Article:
Influence Of The Environment On The Distribution And Relative Apparent Abundance Of Juvenile Atlantic Bluefin Tuna Along The United States East Coast
Date of Award
Doctor of Philosophy (Ph.D.)
Marine Biology and Fisheries
The preferred thermal habitat for juvenile Atlantic bluefin tuna (Thunnus thynnus thynnus), ages 1 - 4, has been determined from analyses of behavioral, hydrographic, and catch data derived from bluefin (ABT) fisheries in the Middle Atlantic Bight (MAB) from 1976 through 1982. The data indicate that both inter-seasonal and intra-seasonal changes in catchability (availability and vulnerability) are affected by the dynamics of the preferred habitat and that catch-per-unit effort (CPUE) data are valid indices of ABT concentration or catchability. Use of CPUE with constant or random catchability results in biased estimates of ABT stock abundance, especially when environmental conditions vary. Inter-seasonal changes in the geographic location of the center of apparent abundance and duration of the various fisheries for ABT from North Carolina to Rhode Island has been interpreted as being a function of the location and condition of the preferred temperature habitat. It appears that relatively cool summers favor the southern fisheries of Virginia and North Carolina and that relatively warm summers favor the northern fisheries of New Jersey, New York and Rhode Island. Since sea surface temperature (SST) is a proxy indicator for the location of the sub-surface preferred habitat, one can monitor the habitat from satellite infrared (IR) data and use the IR and other data to derive models which result in forecasts of the onset, location, and duration of the various ABT fisheries in the MAB.Daily changes in the distribution, concentration, and CPUE of juvenile ABT in the Virginia Beach, Virginia fishery followed the ephemeral changes in the off-shore location, history, and temperature gradients of the Chesapeake Bay plume frontal zone. The effect of bottom topographic features and SST fronts on CPUE were profound, especially when horizontal SST gradients were located within the Rossby radius of internal deformation. The results suggest that the optical characteristics of the water (transparency and chlorophyll concentration) play a greater role in influencing the distribution and relative apparent abundance of tunas than previously thought.Synoptic scale SST data derived from NOAA-series satellites were essential for monitoring the location and orientation of the Chespeake Bay plume frontal zone in relation to observed changes in the fishery. The utility of the Coastal Zone Color Scanner (CZCS) on the NIMBUS satellite could not be extensively evaluated in this research due to problems of obtaining usable data for the Virginia coastal waters for the 1979 and 1980 fishing seasons.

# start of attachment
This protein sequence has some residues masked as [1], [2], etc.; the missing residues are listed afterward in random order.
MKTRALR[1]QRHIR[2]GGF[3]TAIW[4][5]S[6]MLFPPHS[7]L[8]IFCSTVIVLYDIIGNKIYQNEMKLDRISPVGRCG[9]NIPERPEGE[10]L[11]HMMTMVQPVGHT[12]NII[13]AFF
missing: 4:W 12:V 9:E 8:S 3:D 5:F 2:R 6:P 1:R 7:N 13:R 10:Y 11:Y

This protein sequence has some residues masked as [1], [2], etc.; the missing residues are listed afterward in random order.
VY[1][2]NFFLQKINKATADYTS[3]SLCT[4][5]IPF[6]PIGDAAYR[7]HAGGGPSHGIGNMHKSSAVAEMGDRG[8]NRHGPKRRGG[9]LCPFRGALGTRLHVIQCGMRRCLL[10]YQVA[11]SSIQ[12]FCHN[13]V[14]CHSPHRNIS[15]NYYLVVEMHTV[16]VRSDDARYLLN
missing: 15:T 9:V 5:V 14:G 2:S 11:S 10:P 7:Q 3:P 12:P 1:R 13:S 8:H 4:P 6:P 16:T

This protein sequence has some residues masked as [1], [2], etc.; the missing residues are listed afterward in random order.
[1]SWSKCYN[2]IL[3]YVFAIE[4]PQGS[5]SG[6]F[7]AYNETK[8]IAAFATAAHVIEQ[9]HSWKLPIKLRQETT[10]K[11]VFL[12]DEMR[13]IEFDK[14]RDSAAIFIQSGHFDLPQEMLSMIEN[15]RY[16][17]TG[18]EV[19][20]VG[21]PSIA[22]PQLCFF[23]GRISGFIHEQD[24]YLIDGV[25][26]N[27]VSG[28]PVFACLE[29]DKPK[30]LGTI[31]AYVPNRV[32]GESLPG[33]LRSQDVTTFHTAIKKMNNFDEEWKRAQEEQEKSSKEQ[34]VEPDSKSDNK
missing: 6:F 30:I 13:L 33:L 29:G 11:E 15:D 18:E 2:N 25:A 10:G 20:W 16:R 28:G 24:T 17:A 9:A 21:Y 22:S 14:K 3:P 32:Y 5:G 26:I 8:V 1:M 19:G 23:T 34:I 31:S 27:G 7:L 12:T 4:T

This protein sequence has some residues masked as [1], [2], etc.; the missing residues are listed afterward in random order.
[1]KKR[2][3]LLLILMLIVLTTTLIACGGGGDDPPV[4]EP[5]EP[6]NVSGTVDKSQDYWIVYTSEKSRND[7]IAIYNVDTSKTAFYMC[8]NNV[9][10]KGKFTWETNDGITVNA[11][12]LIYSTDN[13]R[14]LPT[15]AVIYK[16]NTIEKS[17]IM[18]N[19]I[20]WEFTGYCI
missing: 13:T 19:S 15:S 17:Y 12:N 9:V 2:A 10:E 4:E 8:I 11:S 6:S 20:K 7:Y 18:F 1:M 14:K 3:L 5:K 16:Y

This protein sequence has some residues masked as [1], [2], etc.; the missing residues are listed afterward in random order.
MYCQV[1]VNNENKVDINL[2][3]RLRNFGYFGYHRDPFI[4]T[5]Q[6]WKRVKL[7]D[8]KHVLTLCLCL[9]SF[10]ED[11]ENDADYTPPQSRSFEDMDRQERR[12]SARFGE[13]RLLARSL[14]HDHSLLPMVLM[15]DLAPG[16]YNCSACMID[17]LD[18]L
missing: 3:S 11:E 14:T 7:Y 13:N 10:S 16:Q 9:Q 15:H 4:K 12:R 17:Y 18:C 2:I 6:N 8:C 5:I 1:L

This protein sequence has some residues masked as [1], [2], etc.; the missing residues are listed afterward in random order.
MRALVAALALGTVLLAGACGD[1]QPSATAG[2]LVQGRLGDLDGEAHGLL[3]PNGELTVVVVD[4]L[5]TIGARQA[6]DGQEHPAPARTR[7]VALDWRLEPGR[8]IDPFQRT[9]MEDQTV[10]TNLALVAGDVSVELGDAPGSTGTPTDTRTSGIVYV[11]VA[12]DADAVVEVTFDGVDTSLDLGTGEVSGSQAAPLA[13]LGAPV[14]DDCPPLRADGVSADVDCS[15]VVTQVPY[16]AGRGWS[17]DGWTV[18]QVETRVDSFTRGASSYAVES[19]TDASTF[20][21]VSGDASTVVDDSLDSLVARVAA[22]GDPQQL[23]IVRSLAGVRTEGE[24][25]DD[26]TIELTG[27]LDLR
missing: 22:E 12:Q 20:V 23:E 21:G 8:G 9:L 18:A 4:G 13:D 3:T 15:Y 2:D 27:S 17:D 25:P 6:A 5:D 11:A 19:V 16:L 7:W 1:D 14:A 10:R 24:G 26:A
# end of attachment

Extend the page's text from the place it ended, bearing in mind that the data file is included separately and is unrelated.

Roffer, Mitchell Alan, "Influence Of The Environment On The Distribution And Relative Apparent Abundance Of Juvenile Atlantic Bluefin Tuna Along The United States East Coast" (1987). Dissertations from ProQuest. 1655.